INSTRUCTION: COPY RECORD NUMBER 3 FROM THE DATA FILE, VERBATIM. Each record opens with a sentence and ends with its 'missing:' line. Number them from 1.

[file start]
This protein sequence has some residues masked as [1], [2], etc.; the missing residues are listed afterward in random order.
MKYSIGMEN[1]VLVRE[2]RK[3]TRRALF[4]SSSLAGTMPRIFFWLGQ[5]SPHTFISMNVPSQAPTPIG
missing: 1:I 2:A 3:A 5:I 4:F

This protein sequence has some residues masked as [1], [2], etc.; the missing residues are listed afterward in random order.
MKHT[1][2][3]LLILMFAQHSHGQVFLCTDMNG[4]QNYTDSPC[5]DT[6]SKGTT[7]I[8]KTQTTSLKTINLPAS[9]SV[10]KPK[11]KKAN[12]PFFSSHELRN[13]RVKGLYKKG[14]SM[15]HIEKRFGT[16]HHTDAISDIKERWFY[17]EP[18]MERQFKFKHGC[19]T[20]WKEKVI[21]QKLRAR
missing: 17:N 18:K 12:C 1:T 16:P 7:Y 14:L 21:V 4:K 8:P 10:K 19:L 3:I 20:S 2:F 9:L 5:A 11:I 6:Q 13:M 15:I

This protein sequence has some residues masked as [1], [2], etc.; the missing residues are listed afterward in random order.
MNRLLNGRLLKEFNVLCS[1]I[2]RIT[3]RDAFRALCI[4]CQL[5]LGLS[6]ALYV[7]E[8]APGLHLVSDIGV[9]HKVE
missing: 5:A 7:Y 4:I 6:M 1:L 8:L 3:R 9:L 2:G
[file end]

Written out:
This protein sequence has some residues masked as [1], [2], etc.; the missing residues are listed afterward in random order.
MNRLLNGRLLKEFNVLCS[1]I[2]RIT[3]RDAFRALCI[4]CQL[5]LGLS[6]ALYV[7]E[8]APGLHLVSDIGV[9]HKVE
missing: 5:A 7:Y 4:I 6:M 1:L 8:L 3:R 9:L 2:G